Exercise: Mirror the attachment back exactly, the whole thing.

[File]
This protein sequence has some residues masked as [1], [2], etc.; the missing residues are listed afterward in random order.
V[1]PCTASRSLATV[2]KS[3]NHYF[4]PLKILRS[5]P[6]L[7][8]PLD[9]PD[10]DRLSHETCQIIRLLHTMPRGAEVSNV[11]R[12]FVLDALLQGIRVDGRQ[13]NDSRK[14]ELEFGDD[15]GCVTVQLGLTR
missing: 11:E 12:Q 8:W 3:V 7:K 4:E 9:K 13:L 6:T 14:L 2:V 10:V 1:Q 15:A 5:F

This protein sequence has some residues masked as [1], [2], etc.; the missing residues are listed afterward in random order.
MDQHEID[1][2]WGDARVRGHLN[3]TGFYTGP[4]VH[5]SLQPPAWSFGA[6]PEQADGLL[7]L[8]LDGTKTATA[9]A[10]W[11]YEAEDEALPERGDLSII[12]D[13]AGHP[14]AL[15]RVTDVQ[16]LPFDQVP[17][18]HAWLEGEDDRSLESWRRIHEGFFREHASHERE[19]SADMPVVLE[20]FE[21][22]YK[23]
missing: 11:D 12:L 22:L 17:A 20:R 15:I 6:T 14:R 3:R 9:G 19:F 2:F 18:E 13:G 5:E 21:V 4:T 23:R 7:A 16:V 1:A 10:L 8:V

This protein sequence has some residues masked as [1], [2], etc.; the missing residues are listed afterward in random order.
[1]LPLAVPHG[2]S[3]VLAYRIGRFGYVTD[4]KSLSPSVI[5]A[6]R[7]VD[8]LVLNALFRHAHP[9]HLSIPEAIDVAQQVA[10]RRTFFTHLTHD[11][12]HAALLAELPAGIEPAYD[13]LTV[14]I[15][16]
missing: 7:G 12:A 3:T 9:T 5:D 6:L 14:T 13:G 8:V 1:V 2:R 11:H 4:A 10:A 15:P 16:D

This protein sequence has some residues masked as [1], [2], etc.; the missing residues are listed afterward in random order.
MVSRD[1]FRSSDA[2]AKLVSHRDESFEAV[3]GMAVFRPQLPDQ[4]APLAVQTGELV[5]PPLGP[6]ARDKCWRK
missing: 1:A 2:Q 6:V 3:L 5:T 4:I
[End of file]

This protein sequence has some residues masked as [1], [2], etc.; the missing residues are listed afterward in random order.
V[1]PCTASRSLATV[2]KS[3]NHYF[4]PLKILRS[5]P[6]L[7][8]PLD[9]PD[10]DRLSHETCQIIRLLHTMPRGAEVSNV[11]R[12]FVLDALLQGIRVDGRQ[13]NDSRK[14]ELEFGDD[15]GCVTVQLGLTR
missing: 11:E 12:Q 8:W 3:V 7:K 4:E 9:K 13:L 6:T 14:L 2:V 10:V 1:Q 15:A 5:F

This protein sequence has some residues masked as [1], [2], etc.; the missing residues are listed afterward in random order.
MDQHEID[1][2]WGDARVRGHLN[3]TGFYTGP[4]VH[5]SLQPPAWSFGA[6]PEQADGLL[7]L[8]LDGTKTATA[9]A[10]W[11]YEAEDEALPERGDLSII[12]D[13]AGHP[14]AL[15]RVTDVQ[16]LPFDQVP[17][18]HAWLEGEDDRSLESWRRIHEGFFREHASHERE[19]SADMPVVLE[20]FE[21][22]YK[23]
missing: 11:D 12:L 22:L 17:A 20:R 15:I 6:T 14:R 3:R 9:G 19:F 2:F 18:E 13:G 5:E 21:V 4:T 23:R 7:A 16:V 1:A 10:L 8:V

This protein sequence has some residues masked as [1], [2], etc.; the missing residues are listed afterward in random order.
[1]LPLAVPHG[2]S[3]VLAYRIGRFGYVTD[4]KSLSPSVI[5]A[6]R[7]VD[8]LVLNALFRHAHP[9]HLSIPEAIDVAQQVA[10]RRTFFTHLTHD[11][12]HAALLAELPAGIEPAYD[13]LTV[14]I[15][16]
missing: 7:G 12:A 3:T 9:T 5:D 6:L 14:T 13:G 8:V 1:V 2:R 11:H 4:A 10:A 15:P 16:D

This protein sequence has some residues masked as [1], [2], etc.; the missing residues are listed afterward in random order.
MVSRD[1]FRSSDA[2]AKLVSHRDESFEAV[3]GMAVFRPQLPDQ[4]APLAVQTGELV[5]PPLGP[6]ARDKCWRK
missing: 1:A 2:Q 6:V 3:L 5:T 4:I